Why You Shouldn’t (Or Could) Wait To Have Hernia Surgery
In an effort to give you the most comprehensive answers to common questions and topics, we have updated this blog post which was originally published in 2012. In this update, we will explore the nuances of hernia surgery – about when a patient can reasonably wait to have hernia surgery and alternately when they should have it as soon as possible. Of course, every situation is unique and a consultation with qualified surgeons such as those at ASA is the best first course of action.
There are many types of hernia – inguinal, femoral, incisional, umbilical, hiatal and more – each with their own set of complexities. The one commonality between them is that many of these hernias can start as very minor, causing minimal pain and discomfort. The fact that hernias can seem so benign offers a false sense of security. The thinking is that since there is little or no pain, the hernia is fine and doesn’t need repair.
In actual fact, the very presence of a hernia requires surgery – and the sooner the better. By their nature, hernias tend to get worse and this worsening can be very rapid depending on a multitude of circumstances. Let’s explore potential complications of an untreated hernia.
- The most urgent complication of any form hernia is known as incarceration or strangulation of the herniated abdominal contents. This is an emergency situation that requires a visit to the ER and immediate surgery to reduce the hernia contents. Incarceration occurs when the abdominal contents cannot be pushed back through the hernia. Strangulation occurs when the incarcerated contents lose blood flow and tissue begins to die. If left untreated, this condition can be very serious, even fatal. Luckily, strangulation is a less common complication of a hernia– However, patients with a femoral hernia have a very high likelihood of strangulation.
- Related to the point above, strangulated or incarcerated hernias are an emergent situation that requires immediate surgery. Statistics show that emergency hernia surgery has the potential for greater complications than a surgery performed on an elective basis.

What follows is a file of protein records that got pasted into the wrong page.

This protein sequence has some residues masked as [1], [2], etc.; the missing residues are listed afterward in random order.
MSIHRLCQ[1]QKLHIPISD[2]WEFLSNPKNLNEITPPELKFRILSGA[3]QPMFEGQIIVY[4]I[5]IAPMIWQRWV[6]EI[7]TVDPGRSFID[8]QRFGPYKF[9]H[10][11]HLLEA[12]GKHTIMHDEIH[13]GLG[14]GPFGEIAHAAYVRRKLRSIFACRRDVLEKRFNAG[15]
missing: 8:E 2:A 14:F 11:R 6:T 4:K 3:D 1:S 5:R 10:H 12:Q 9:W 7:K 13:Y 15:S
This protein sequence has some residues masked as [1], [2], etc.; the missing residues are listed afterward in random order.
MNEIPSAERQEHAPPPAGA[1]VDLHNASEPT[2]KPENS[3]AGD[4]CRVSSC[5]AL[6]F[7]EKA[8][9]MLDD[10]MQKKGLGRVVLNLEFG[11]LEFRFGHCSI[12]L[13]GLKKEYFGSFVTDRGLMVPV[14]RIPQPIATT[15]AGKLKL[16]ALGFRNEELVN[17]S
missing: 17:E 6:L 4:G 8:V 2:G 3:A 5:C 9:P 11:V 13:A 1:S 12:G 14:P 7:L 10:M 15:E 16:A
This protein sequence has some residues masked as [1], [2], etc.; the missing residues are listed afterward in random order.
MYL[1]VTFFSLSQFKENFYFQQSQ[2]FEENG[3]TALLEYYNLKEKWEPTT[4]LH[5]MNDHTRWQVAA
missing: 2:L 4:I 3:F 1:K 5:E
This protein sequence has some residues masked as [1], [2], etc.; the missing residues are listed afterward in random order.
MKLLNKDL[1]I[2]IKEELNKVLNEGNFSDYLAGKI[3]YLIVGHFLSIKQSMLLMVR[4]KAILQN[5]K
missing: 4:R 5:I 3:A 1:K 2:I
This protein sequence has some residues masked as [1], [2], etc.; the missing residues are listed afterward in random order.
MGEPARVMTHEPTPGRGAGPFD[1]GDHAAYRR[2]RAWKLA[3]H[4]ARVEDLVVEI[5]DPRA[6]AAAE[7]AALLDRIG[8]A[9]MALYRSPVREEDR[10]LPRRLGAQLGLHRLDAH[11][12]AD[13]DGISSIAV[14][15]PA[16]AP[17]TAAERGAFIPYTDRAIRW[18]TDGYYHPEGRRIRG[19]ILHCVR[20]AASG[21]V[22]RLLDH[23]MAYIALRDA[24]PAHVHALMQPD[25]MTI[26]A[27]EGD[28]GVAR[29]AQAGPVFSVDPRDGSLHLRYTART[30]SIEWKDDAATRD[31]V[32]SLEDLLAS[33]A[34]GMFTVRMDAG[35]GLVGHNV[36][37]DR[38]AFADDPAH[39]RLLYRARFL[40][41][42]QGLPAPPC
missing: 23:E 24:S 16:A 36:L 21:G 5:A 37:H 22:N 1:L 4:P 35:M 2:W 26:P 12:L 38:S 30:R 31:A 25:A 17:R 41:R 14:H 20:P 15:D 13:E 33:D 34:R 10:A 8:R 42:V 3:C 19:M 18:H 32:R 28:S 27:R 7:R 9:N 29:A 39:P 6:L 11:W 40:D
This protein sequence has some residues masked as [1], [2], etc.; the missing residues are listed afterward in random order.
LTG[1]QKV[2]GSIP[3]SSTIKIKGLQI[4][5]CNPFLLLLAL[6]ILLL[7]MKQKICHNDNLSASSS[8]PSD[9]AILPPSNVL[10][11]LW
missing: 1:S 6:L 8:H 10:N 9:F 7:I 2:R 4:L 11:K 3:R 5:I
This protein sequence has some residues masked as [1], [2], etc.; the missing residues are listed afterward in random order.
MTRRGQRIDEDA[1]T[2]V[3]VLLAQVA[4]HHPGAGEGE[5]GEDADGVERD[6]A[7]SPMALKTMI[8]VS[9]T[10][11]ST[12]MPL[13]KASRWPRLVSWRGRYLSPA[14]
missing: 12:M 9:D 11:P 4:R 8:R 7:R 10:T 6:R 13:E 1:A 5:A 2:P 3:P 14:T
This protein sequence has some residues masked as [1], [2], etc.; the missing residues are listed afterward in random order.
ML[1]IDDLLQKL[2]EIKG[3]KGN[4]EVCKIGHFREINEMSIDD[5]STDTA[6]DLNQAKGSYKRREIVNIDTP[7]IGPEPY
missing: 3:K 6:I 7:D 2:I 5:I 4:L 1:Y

- When patients comes into see us suspecting a hernia, it is likely that they have either noticed a bulge in their abdomen or have pain or discomfort – which can be mild or significant. Unfortunately, these persist until the hernia is corrected by surgical means. Losing some weight to reduce the pressure on the abdomen can help, but typically does not do much for a symptomatic hernia.
- Lastly, but not least, is that hernias are a progressive condition. We know that they cannot be repaired without surgery, but they certainly can get worse over time. As the pressure from the abdominal contents push on the hernia, it tends to expand. This can happen over the course of weeks, months or even years – we simply don’t know. However, a larger hernia is not only more difficult to repair but requires more mesh to cover the defect and ultimately can create more complications.
Who Is a Good Candidate for Surgery?
- Younger, healthy patients are typically recommended for surgery because the risks of the procedure are quite low. Further, younger patients tend to have stronger muscle structures in the abdomen, which can increase the chance of incarceration or strangulation if the hernia is not repaired.
- Patients with smaller hernias may also benefit from surgical intervention sooner rather than later as these are more likely to strangulate than larger hernias.
- Patients with femoral hernias, more often found in women than men, should have surgery urgently as this type of hernia tends to strangulate at a much higher rate than other abdominal hernias.
- Lastly, those who are experiencing a significant amount of pain or discomfort from the hernia may wish to have it repaired for lifestyle reasons.
Who is a Good Candidate for Watchful Waiting?
- Older patients typically have a weaker abdominal muscle structure allowing the herniated contents of the abdomen to retract easily. This reduces the risk of strangulation or incarceration.
- Patients with larger hernias may also opt to wait to have them repaired as large hernias tend to have a lower incidence of strangulation or incarceration.
- Those with a high degree of surgical risk, usually due to poor general health, may not be candidates for elective hernia surgery until their health improves.
- Lastly, patients who do not have significant symptoms that impede their lifestyle– typically those who found their hernias incidentally – may opt not to have a hernia repaired if the likelihood of strangulation or incarceration is low.
Ultimately, in most cases it may not be worth waiting to have a hernia surgery performed unless there is a solid medical reason to the contrary. Addressing and correcting a hernia sooner rather than later can avoid further problems, both in the short term and in the longer-term as well.
To learn more about the surgical option that is best for your hernia problem, you can contact our office to schedule a consultation.Back To All Posts